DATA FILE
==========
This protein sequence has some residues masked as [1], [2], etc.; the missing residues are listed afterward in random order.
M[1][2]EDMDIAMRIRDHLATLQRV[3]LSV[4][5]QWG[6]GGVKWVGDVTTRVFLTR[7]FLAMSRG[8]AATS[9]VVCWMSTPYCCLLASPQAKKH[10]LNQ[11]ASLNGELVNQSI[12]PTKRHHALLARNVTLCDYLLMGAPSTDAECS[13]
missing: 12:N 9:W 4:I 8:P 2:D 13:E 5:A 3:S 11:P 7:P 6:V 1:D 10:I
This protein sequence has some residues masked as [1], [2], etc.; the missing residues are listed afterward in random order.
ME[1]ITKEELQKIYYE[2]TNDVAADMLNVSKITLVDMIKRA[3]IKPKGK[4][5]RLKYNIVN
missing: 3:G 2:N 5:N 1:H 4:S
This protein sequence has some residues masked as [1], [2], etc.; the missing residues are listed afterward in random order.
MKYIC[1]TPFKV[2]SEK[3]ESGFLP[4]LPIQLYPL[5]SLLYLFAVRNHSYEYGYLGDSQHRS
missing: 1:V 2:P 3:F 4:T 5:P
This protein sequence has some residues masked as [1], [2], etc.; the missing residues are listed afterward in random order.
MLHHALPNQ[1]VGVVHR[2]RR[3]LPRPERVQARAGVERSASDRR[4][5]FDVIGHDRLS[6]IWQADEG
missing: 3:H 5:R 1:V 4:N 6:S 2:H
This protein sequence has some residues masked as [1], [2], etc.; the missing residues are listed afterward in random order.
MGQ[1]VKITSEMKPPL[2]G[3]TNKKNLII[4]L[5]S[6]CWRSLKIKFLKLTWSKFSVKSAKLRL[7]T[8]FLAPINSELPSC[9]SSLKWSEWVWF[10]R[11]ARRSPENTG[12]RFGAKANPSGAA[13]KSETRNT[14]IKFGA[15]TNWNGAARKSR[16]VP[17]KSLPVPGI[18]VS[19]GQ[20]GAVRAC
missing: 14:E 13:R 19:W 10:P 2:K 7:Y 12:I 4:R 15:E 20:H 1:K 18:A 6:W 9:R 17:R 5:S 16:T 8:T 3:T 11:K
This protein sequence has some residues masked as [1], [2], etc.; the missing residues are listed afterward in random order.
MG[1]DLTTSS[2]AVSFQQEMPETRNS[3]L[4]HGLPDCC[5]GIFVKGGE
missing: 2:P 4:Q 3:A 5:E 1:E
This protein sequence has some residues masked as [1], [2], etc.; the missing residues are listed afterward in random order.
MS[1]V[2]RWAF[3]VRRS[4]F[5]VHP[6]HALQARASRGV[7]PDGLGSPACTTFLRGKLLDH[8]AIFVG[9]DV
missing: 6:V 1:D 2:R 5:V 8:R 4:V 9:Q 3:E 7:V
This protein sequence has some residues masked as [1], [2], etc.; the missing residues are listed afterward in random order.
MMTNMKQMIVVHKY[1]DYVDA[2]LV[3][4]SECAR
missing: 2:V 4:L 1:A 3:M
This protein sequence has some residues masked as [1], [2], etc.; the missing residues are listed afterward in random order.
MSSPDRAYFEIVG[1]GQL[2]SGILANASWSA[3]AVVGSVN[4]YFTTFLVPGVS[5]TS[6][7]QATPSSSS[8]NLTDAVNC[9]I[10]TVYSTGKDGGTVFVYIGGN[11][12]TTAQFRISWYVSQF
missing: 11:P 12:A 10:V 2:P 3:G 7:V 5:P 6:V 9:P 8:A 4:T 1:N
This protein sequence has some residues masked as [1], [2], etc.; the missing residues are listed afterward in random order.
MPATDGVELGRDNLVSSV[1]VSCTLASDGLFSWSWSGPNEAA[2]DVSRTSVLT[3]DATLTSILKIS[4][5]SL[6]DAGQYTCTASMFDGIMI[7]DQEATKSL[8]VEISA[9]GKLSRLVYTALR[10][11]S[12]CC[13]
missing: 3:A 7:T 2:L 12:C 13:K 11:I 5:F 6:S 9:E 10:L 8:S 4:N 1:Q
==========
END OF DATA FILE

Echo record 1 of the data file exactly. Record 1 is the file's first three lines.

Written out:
This protein sequence has some residues masked as [1], [2], etc.; the missing residues are listed afterward in random order.
M[1][2]EDMDIAMRIRDHLATLQRV[3]LSV[4][5]QWG[6]GGVKWVGDVTTRVFLTR[7]FLAMSRG[8]AATS[9]VVCWMSTPYCCLLASPQAKKH[10]LNQ[11]ASLNGELVNQSI[12]PTKRHHALLARNVTLCDYLLMGAPSTDAECS[13]
missing: 12:N 9:W 4:I 8:P 2:D 13:E 5:A 3:S 11:P 7:P 6:V 1:D 10:I